Co-responder teams getting young people back on track in Cairns

Published Tuesday, 16 March, 2021 at 11:00 AM

Minister for Children and Youth Justice and Minister for Multicultural Affairs
The Honourable Leanne Linard

Cairns co-responder teams of police and youth justice workers have engaged with more than 2300 young people while patrolling the streets since the program began in May last year.

Minister for Children, Youth Justice and Multicultural Affairs Leanne Linard said the Cairns’ teams were making great progress in tackling anti-social behaviour, checking that young people were complying with their bail conditions and supporting them to get health, housing and education services.

“Our 24/7 co-responder teams are doing wonderful work on the ground, helping to stop crime before it occurs, at the same time addressing anti-social behaviour and diverting young people to support services,” Ms Linard said.

“Together, police and youth justice workers have engaged with 2331 young people since May and are now in a unique position to truly understand why young people are offending and how they can help them to get back on track.”

Member for Barron River Craig Crawford said the teams had made a significant impact in the region.

“We know this because the number of young offenders in Cairns dropped by 13 per cent in the year to November 2020, compared to the previous year,” he said.

“We are now targeting the 10 per cent of prolific repeat offenders who actually commit 39 per cent of youth crime in Cairns.”

Member for Cairns Michael Healy welcomed the impact the program had in the region and the extraordinary number of young people it had reached.

“What’s great about this $5.2 million initiative, though, is that it’s not only Cairns that’s benefited but other areas, including Townsville, Brisbane, Rockhampton and Logan and I understand it will be expanded to even more areas this year,” he said.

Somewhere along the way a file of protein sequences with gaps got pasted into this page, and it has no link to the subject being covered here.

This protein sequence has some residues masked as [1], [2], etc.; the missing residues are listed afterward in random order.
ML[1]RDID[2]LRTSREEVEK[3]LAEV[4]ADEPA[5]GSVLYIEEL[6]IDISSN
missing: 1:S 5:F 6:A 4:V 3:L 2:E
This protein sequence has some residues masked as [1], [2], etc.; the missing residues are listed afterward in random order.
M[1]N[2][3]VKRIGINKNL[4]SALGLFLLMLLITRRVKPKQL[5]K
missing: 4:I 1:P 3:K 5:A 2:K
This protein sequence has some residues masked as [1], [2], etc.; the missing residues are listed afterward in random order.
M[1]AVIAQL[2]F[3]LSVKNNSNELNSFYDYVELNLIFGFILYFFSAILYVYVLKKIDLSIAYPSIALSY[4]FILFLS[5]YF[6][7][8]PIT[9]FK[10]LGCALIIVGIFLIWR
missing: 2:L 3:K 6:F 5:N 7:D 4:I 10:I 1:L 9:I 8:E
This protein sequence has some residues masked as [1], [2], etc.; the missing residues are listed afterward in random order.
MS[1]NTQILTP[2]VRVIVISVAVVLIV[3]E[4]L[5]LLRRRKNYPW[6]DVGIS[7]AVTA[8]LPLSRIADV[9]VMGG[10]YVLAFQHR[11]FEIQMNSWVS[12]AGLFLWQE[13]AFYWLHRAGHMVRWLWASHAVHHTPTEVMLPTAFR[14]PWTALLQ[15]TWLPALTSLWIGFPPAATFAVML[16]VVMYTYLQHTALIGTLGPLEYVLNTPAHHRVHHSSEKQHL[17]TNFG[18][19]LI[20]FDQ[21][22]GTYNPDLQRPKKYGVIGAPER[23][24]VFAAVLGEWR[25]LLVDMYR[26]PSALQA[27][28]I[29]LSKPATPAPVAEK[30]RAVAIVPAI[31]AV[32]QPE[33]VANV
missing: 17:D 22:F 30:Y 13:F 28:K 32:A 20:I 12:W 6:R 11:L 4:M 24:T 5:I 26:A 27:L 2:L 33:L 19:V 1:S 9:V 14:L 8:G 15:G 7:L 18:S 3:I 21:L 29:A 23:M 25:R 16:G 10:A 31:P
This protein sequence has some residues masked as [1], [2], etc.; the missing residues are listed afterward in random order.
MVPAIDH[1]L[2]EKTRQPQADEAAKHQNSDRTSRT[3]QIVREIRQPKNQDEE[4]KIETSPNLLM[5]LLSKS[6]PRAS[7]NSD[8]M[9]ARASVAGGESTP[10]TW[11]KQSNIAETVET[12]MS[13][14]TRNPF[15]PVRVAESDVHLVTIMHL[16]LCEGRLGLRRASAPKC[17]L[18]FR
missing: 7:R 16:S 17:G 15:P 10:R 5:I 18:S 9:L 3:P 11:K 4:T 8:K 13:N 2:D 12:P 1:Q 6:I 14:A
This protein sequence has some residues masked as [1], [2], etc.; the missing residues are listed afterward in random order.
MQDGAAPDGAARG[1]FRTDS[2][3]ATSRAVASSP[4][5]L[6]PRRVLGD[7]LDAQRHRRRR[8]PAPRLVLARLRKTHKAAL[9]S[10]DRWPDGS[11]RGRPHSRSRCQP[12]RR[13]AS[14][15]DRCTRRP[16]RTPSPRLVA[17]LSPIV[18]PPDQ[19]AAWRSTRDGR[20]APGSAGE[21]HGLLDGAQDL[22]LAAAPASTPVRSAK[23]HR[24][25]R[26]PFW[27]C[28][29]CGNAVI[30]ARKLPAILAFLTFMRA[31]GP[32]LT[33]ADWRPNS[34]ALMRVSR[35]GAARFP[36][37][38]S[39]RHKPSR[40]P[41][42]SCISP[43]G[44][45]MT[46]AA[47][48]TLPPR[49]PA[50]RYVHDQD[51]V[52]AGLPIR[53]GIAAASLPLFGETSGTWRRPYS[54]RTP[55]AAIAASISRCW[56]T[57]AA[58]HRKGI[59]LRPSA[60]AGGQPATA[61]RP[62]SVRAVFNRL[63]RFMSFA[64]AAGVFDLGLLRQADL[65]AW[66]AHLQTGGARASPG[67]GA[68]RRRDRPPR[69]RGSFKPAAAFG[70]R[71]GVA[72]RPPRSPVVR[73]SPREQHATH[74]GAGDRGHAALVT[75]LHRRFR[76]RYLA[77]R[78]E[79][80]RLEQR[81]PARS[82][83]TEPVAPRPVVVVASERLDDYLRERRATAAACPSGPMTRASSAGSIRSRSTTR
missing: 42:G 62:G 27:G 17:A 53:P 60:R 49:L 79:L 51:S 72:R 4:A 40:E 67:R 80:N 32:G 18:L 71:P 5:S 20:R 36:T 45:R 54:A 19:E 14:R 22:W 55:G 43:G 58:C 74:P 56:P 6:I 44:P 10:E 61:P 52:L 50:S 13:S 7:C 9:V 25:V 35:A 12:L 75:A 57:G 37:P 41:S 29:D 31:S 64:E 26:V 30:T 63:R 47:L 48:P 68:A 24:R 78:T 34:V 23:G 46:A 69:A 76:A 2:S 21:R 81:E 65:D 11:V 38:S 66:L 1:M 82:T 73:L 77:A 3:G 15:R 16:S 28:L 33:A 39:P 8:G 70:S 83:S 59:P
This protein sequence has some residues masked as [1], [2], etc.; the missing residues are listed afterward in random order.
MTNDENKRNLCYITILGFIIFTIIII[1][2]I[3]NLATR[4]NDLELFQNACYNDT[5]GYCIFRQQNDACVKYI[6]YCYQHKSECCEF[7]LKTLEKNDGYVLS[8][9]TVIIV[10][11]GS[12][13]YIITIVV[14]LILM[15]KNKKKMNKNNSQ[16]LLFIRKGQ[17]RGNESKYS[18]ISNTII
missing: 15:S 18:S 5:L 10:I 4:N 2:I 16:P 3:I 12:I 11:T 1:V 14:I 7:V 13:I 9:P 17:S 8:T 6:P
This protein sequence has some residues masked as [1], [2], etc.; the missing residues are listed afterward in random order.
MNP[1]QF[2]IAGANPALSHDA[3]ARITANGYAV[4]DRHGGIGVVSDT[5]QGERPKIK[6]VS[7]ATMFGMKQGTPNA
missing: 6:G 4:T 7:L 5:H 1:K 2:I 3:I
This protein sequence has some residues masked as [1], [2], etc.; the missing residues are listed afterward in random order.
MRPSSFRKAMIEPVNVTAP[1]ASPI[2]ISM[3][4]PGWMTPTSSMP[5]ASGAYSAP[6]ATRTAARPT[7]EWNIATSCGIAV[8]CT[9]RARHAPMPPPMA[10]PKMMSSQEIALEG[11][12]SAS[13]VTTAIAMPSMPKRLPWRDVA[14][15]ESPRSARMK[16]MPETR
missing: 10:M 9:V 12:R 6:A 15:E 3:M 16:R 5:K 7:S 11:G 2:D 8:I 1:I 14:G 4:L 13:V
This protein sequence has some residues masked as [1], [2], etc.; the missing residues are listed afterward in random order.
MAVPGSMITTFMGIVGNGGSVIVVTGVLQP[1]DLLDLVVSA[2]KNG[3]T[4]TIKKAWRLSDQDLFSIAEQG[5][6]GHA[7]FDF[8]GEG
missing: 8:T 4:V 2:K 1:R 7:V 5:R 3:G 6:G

“It’s also just one part of the Palaszczuk Government’s five-point plan announced last year to tackle hardcore repeat offenders, and follows a record investment of more than half a billion dollars in youth justice reform.”

Speaker of the Queensland Parliament and Member for Mulgrave Curtis Pitt said the significant funding commitment was having an impact.

“They’ve helped young people affected by domestic violence, who have struggled with drug addiction issues and young people who are simply hungry or need a bed to sleep  - all issues that impact youth crime,” he said.

“Feedback from our frontline workers is that young people who are stopped in their tracks by our co-responders and who are directed to get the support they need are less likely to offend.”

Acting Chief Superintendent Chris Hodgman said the program has had a positive flow on effect to the local community.

“We continue to see numerous cases where simple engagement with young people is proving successful,” Acting Chief Superintendent Hodgman said.

“By providing focused support, we are able to foster strong relationships, facilitate referral pathways and ultimately divert young people away from crime.  

“We are now starting to see strong bonds forming between police, Youth Justice staff and young people who may have otherwise had a negative view of the roles we play in society.”

The co-responder program is part of the government’s suite of measures to tackle youth crime.

Last month the government introduced tough new laws into Parliament to target hardcore youth criminals who repeatedly offend and put the community at risk.

These include:

  • a trial of GPS Trackers as a condition of bail for recidivist high risk offenders aged 16 and 17,
  • a Presumption Against Bail for youth offenders arrested for committing further serious indictable offences like the unlawful use of a motor vehicle while on bail,
  • assurances from parents and guardians that bail conditions will be complied with before an offender is released by the court,
  • strengthened bail laws to provide further guidance to the courts,
  • an amendment to the Youth Justice Act to include a reference to the community being protected from recidivist youth offenders in the Charter of Youth Justice Principles, and
  • enshrining in legislation the principle that offending while on bail is an aggravating circumstance when the court is imposing a sentence.

Media Contact: Bernadette Condren 0417 296 116